Friday, January 24, 2014

Indole or not indole?

I have perhaps a dozen full bottles of fragrance. Samples? I have no idea. Over a hundred. Over two hundred? I don't know. I fear the entire collection looks like something happened to it. It has been moved too many times. Something spilled, perhaps. I have one large box of samples and a few small ones, and they all have a smell that makes me recoil. It is not inspiring to look upon these "collections." They look worn and unloved and I certainly do not love them. Now I think I know why that is true. Indole.

I bought a bottle of Tom Ford Black Orchid Voile de Fleur (a flanker to Black Orchid, now discontinued) for ten or fifteen dollars some years back. Y'know, the price of an expensive sample - what's to lose? I do not like white florals and hoped this was some sort of dark impression of flowers (if that makes any sense). 

This is one of those times I wish I'd work at developing my vocabulary for scent, but alas, I digress. . .

When I'm trying a perfume in a spray bottle, I put the nozzle right up against my wrist and press it ever so gently. I know I don't like being fully sprayed with anything, even if it's my favorite scent. If there's a hint of florals within, I am as cautious as can be. Big heady white florals have varying amounts of indole, which many folks find unpleasant in varying degrees, from a bit much for one's taste to revolting, cloying, sickening, suffocating, and even literally headache inducing. 1980's scents to me were mostly all of these things. I didn't know about indole (silly me) until I read this very interesting (and bad) review of Voile de Fleurs at Kafaesque. For more, Perfume Shrine has this excellent article about indole.

Indole indeed. I put a dab of Voile de Fleurs on sometime this morning, as I am all of the following: In a unsettled mood, want to smell something new, want to be intoxicated by scent, and am, obviously, some sort of masochist. No, really, I don't know why I did it. Truth is, there's something in this mess of a smell that I like, but I think anything more than a few molecules will suffocate me. It reminds me of White Shoulders (from memory) times a million. I used to wear White Shoulders when I was in my mid-twenties and making an attempt to be feminine. I should go to a drugstore and buy a little bottle just to see what it's like.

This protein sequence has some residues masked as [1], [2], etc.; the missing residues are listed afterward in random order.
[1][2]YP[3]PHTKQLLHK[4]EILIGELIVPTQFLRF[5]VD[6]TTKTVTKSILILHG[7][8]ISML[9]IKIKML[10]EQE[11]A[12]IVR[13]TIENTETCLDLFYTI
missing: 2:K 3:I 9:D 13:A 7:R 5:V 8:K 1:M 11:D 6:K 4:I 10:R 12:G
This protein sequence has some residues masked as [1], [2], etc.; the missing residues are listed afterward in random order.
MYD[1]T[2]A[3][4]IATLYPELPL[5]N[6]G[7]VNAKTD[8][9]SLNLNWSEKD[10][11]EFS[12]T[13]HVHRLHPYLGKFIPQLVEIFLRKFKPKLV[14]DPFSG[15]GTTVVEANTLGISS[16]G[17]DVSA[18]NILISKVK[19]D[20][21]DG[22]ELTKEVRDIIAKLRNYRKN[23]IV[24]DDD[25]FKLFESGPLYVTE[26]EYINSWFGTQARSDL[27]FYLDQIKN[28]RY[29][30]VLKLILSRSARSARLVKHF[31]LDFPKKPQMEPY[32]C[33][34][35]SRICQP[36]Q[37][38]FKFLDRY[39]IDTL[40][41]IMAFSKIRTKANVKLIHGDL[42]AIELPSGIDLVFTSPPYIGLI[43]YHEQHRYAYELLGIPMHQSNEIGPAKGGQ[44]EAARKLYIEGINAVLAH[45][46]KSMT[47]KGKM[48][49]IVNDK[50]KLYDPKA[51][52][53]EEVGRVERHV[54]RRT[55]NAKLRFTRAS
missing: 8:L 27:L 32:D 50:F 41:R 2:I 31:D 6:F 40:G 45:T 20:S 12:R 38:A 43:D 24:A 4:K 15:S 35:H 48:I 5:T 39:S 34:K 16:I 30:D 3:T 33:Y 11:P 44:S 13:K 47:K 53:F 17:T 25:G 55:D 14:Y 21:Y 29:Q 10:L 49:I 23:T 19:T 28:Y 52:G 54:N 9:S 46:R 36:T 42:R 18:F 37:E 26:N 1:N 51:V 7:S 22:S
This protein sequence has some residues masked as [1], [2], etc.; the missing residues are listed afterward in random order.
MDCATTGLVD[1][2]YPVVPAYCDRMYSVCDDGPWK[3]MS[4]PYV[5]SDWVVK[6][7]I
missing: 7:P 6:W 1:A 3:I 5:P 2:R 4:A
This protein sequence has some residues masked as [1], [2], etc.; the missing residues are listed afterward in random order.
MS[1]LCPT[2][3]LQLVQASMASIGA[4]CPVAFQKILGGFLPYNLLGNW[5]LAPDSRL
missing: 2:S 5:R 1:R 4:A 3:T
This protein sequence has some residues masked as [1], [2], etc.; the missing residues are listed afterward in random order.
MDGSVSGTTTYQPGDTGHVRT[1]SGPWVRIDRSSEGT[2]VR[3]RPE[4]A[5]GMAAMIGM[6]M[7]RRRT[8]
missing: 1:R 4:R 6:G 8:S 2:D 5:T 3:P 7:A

Anyway, twenty minutes after putting this oh so small amount of horrible juice on my wrist, I was scrubbing with everything I had, and thought I'd removed the offending odor. Then I put on one of my favorite scents. I'm still feeling as if I'm choking. Oh, indole! I seriously hate you, and now I know I'm not alone.

Then again, it could just simply be bad perfume. Nothing more and nothing less.

Many hours later, I am moving into the disgust phase. I imagine the indole molecules combined with the perfume I am wearing to produce this fetid smell that I am horrified by, and dearly hoping that nobody but me can detect. My cat is kneading me wildly, purring with abandon. She clearly is not perturbed.

Image note:  Indole, of course.

Monday, January 20, 2014

Bvlgari Black, revisited

Preface: It's been one day short of a year since I last blogged. I miss writing and I miss writing about scent. I doubt anyone's reading this any longer, but what the heck. . .back into the fray with a revisit: